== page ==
Leading lady Priscilla Dean, discovered here behind Wellington’s couch, is lively and pert. She’s very good in the wicked scenes, playing a jewel thief in thrall to Chaney and his accomplices, but rather overdoes the sweetness once she;s redeemed by the love of a good Wellington. By 1927 her star had dimmed and she was acting at Hal Roach in an early Laurel & Hardy.

Chaney is introduced as a pair of shiny shoes. How did he do such amazing makeups with such tiny feet?

I had actually seen this film before, a fact I only discovered when preparing to write about it. So it’s not the most memorable entry in the Browning and Chaney oevres.

Cowboys will be boys

Posted in FILM with tags , , , , , , , , , , , , , , , , on March 24, 2021 by dcairns

Blake Edwards’ other big roadshow flop, besides DARLING LILI, and made right after it, is WILD ROVERS. Maybe a kind of film maudit, a way of saying nobody likes it except us.

The movie is impressive, in an uneven kind of way. Shot by the versatile Philip H. Lathrop, who had done EXPERIMENT IN TERROR, DAYS OF WINE AND ROSES, THE PINK PANTHER and WHAT DID YOU DO IN THE WAR, DADDY? for Edwards, and POINT BLANK, FINIAN’S RAINBOW and THE ILLUSTRATED MAN for others, it’s one of the handsomest westerns I’ve ever seen. And it has a marvelous score by Jerry Goldsmith which I’m still humming.

The script, written by Edwards alone — he ALWAYS had co-writers, otherwise — isn’t as strong as the visual side, upon which endless expense seems to have been lavished. An incredible range of tricky location shots. This is a seventies western so it attempts to get in on the whole revisionist bit — there’s sexual vulgarity and the west is a place of dangerous anarchy and nothing ends well for anybody. But it doesn’t seem to have a critique in mind, either of westerns or the old west. It’s a conservative film that just happens to be following seventies trends rather than fifties ones. So we get slow motion and a freeze frame and lap dissolves — the full FIDDLER ON THE ROOF panoply of nouvelle vague tricks expanded to the Panavision epic format. Interesting how this stuff was picked up particularly by the more “white elephant” branch of Hollywood cinema — there are jump cuts in FUNNY GIRL.

Penniless, ne’er-do-well cowpokes William Holden and Ryan O’Neil realise they’ll never get rich poking cows, so they rob a bank (using the same technique deployed in Barry Levinson’s BANDITS: hold the manager’s family hostage). Karl Malden, their former employer, takes this personally and sets his sons, Tom Skerritt and Joe Don Baker, on their trail. (It’s a great cast: add in Rachel Roberts as a shotgun-wielding madame and Moses Gunn as a dog-loving veteran, then keep adding…)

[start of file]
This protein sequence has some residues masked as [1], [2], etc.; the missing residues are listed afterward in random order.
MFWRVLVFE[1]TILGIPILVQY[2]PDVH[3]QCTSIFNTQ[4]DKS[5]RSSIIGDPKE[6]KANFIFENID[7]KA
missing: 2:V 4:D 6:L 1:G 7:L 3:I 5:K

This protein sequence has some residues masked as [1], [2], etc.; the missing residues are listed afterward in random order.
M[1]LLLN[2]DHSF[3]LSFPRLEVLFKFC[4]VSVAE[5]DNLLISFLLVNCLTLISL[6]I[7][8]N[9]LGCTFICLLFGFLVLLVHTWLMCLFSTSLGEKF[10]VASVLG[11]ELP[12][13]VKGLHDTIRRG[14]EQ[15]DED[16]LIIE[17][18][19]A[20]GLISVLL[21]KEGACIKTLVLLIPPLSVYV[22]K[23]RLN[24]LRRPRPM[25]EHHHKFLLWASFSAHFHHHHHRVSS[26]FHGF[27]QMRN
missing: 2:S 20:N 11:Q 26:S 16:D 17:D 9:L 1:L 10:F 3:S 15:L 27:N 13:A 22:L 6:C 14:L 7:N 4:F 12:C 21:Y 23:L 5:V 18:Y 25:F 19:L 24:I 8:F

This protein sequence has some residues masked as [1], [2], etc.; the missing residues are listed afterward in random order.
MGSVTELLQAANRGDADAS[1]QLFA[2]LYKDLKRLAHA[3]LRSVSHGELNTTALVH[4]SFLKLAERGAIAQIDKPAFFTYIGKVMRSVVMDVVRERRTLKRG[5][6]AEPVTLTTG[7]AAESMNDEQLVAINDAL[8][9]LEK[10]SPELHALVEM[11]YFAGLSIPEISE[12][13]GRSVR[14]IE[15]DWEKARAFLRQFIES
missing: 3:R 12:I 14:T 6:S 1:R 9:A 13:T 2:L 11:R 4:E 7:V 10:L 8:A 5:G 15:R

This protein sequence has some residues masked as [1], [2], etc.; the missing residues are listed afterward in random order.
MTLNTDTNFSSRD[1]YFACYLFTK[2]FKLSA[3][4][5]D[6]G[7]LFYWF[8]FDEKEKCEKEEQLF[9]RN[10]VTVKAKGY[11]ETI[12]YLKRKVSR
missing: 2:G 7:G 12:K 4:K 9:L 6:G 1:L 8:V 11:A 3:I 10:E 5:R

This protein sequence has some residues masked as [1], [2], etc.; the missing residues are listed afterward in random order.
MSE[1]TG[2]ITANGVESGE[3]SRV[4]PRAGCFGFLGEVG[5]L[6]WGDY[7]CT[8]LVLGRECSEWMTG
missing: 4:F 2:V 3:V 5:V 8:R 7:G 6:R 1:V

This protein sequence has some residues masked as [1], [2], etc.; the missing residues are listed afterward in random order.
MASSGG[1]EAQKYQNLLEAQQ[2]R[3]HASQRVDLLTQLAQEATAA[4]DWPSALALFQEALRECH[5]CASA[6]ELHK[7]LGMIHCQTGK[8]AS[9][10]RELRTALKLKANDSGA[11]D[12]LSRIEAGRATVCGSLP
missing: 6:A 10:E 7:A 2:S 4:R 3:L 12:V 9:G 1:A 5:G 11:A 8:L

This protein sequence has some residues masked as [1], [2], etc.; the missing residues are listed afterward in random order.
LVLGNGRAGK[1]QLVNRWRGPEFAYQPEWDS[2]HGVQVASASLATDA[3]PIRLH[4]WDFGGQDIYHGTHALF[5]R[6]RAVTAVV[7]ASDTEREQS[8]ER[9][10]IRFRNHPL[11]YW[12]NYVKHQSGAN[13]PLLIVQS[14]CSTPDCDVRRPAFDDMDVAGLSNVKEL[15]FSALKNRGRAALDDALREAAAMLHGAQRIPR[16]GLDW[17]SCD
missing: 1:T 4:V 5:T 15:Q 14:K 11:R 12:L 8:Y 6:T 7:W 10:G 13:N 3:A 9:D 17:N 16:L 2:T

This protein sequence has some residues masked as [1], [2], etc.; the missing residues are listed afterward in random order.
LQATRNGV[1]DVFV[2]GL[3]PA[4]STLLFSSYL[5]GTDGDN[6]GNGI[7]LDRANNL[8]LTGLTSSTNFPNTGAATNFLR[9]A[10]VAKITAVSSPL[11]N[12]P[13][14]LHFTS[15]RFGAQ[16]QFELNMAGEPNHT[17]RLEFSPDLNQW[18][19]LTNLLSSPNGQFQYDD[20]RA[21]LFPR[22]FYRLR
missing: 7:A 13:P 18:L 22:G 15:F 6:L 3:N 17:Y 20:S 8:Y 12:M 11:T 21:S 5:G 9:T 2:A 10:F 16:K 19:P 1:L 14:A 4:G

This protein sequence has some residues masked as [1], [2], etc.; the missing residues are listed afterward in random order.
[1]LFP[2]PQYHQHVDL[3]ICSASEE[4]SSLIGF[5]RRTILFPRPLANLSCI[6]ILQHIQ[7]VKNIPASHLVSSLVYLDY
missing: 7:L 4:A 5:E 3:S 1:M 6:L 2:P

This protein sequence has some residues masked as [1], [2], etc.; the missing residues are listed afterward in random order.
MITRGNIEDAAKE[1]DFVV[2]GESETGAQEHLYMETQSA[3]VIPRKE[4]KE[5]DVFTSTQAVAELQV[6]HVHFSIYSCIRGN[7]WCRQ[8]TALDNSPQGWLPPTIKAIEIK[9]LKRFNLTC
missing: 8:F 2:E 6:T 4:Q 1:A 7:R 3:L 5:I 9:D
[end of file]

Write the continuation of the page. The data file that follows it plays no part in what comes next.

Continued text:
Holden and O’Neil’s characters are thoughtless idiots, addicted to boozing, brawling and whoring: a story with a clear point to it would show how their criminal career change sets off a chain of events that destroys them and a lot of others. But Edwards too often resorts to coincidence: encounters with a cougar and a suspicious and violently-inclined gambler lead to disaster. Meanwhile, back at the ranch, a range war with sheepmen causes tragedy, but this has nothing to do with our protagonists’ actions.

Peckinpah has set the scene for this movie — the slomo violence and the randomness of life in the old west are milked/resorted to. As Joe Dante says, Peckinpah evoked the death of the west through the deaths of old character actors. And this caught on — even Duke Wayne started dying. The death of the western dramatised itself: the stars had grown old with the genre, which found it couldn’t outlast them. Notably, Holden doesn’t pass on his spurs to O’Neil here. And O’Neil gets shot in the same leg as in BARRY LYNDON.

The heroes aren’t as charming as Edwards seems to think, though Holden the actor certainly brings a lot of appeal. The stars apparently bonded, something not everybody can do with Ryan O’Neal, seemingly, and their camaraderie is convincing. But the tragic presence seems to be “stupid people can’t stay out of trouble” and that’s not enough, somehow. There’s more going on with their pursuers, and Skerritt and Baker are good — they’re not in any way worse humans than the heroes, but they’re not seen as charming. The key seems to be that our heroes think they’re in a comedy, and they’re wrong, while the posse know they’re in a generational tragedy. Or Skerritt does. The reliably dyspeptic Baker just thinks the whole manhunt is a terrible drag. The trouble with these scenes is they’re repetitive.

I’m glad I saw the extended version, but it’s longer than it needs to be. The beautiful snowy horse-wrangling scene, which may be the one that fully earwormed the score into my brain, goes on so long you become aware that were intercutting a medium shot of Holden, no doubt riding a mechanical bull affair with a stuntman on a real horse. Later, we can see some snow is fake. Problems that could have been solved if Edwards hadn’t seen “long” as a cardinal virtue.

But I think you should see this! Image and score are so good, and there’s something going on here, even if not all of it is fully compelling or original.